Phil Everly – one half of legendary rock ‘n’ roll duo The Everly Brothers – has died.
Born in Kentucky, Phil Everly was raised in a musical environment. Almost from the moment he could speak, the aspiring musician was a part of his family’s travelling group soaking up influences from countless different environments.
Close to his brother Don, the two would branch off as teenagers to form The Everly Brothers. In tune with rising rock ‘n’ roll and rockabilly styles, their close harmony singing – inspired by country – would mark them out from the off.
Rejected by some thirty other artists, breakthrough single ‘Bye Bye Love’ would rocket the pair to stardom and establish a pattern they would follow throughout their career. Packed with nods towards the R&B world, Don would take the higher melody line while Phil would work the lower. Yet the two were equal: both work in tandem, but establish a near unique independence.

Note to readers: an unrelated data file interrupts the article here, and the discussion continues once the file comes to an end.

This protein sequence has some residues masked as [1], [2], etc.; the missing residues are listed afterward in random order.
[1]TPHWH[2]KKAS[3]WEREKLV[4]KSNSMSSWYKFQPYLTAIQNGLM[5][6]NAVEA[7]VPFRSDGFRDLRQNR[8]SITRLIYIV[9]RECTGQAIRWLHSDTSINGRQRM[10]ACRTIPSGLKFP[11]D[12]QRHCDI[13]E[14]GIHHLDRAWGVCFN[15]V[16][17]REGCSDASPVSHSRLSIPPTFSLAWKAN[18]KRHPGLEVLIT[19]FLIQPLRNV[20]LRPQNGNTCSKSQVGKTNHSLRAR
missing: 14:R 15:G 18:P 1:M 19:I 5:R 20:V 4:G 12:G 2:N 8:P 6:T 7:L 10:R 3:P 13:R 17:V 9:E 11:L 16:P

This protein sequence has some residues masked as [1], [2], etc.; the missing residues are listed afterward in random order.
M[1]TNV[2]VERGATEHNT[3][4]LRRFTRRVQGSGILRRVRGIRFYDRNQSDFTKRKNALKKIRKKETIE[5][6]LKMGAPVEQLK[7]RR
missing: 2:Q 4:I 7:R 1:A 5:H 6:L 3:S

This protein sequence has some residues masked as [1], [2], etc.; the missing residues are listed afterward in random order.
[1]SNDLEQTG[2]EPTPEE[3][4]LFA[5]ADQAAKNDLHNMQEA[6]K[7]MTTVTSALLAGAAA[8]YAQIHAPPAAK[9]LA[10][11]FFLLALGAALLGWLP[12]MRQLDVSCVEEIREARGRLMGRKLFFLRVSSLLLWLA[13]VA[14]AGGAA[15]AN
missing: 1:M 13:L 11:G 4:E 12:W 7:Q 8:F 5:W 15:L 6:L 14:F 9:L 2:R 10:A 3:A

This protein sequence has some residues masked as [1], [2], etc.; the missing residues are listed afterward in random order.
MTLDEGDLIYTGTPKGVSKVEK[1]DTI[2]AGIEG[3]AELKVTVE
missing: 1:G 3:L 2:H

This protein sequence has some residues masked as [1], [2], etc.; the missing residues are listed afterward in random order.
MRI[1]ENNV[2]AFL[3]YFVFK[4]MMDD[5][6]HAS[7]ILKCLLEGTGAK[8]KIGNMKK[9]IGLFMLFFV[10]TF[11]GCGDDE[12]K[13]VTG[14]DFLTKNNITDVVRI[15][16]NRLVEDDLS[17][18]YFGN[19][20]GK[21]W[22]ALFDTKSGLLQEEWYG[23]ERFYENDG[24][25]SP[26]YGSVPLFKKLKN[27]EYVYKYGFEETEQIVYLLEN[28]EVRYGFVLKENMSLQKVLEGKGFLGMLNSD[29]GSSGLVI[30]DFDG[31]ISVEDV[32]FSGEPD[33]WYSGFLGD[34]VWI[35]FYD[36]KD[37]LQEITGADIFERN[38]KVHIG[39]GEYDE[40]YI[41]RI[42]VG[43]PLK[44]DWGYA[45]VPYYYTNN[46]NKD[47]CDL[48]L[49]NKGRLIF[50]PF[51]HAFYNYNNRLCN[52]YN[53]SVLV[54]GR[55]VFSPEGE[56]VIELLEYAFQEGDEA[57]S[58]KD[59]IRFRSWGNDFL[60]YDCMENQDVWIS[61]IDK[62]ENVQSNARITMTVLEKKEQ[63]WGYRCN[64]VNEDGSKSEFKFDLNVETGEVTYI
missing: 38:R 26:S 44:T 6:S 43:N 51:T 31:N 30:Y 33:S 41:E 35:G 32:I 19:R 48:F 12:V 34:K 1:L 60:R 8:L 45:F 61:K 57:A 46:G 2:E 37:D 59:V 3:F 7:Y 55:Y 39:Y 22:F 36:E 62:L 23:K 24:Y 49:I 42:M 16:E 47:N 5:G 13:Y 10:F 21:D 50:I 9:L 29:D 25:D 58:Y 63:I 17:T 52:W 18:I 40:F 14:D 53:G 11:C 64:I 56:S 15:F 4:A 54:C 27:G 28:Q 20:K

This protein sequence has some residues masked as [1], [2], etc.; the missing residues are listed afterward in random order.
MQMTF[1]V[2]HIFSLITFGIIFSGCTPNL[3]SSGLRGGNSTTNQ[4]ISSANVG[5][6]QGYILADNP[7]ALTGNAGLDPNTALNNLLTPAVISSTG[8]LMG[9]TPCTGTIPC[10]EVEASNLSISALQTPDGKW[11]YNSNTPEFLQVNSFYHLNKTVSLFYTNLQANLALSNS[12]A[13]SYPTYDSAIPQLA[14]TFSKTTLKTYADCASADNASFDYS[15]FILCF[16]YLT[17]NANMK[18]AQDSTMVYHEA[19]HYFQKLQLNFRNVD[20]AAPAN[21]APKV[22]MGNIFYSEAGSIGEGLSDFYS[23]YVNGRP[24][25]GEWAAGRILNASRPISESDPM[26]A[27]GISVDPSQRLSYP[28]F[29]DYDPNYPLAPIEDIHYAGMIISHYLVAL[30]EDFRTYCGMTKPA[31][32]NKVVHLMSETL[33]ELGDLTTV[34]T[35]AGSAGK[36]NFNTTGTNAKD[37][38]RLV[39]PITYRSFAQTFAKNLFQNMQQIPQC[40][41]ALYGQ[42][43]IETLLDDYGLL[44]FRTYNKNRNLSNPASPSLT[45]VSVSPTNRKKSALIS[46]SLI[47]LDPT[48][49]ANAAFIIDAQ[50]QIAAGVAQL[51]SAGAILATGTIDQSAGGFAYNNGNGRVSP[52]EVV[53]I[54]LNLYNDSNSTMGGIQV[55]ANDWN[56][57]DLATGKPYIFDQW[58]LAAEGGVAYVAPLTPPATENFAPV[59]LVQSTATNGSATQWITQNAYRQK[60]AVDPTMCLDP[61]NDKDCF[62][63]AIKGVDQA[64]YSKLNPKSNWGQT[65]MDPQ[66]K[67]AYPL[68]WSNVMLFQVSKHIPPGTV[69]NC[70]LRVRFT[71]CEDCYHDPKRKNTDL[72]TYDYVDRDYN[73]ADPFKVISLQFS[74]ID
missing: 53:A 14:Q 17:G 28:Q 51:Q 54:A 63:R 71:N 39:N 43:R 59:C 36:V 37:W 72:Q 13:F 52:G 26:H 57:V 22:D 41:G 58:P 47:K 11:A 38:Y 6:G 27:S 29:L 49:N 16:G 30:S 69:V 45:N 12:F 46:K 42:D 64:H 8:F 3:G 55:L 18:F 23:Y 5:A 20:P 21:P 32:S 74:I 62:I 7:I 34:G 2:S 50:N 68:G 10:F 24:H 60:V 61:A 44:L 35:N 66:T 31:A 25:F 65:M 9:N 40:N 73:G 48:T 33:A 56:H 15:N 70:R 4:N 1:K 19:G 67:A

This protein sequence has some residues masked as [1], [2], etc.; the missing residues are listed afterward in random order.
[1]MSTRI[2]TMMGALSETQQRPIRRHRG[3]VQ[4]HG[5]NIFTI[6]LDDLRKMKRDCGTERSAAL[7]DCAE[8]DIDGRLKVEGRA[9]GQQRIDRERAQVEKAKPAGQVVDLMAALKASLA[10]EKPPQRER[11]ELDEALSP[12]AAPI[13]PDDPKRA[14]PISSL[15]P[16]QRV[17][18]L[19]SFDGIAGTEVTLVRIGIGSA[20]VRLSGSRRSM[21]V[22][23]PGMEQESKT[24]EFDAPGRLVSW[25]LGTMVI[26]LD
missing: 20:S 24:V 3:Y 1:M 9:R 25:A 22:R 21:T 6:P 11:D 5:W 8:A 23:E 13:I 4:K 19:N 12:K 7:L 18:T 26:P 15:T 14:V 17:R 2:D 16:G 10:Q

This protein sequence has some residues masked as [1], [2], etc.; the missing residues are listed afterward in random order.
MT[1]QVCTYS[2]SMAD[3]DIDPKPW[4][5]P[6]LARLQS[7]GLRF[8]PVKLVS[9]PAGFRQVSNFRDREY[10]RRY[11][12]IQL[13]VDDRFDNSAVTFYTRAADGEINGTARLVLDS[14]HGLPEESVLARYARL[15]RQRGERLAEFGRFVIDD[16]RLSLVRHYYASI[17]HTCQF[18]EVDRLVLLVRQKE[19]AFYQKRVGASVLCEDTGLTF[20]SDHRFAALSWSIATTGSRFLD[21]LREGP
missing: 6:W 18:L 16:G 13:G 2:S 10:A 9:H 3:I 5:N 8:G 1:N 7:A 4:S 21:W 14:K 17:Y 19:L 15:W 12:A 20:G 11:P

Signing to Warner Brothers in 1960, The Everly Brothers would find lasting success in Canada and – notably – the UK, where the beat boom would find the duo lauded as pioneers. 1968’s ‘Roots’ album found the duo returning to their original love of country, yet given a refreshingly modern update.
With their relationship stretched through long years of touring, Don and Phil Everly would become estranged throughout the 70s. Guitarist Albert Lee persuaded the two to re-unite, and their 1983 comeback concert at the Royal Albert Hall would spawn a successful live album.
Continuing to tour, The Everly Brothers enjoyed one final major chart impact with 1984’s ‘On The Wings Of A Nightingale’ – written by Sir Paul McCartney.
A lifelong smoker, Phil Everly died due to complications from lung disease with wife Patti commenting “We are absolutely heartbroken”.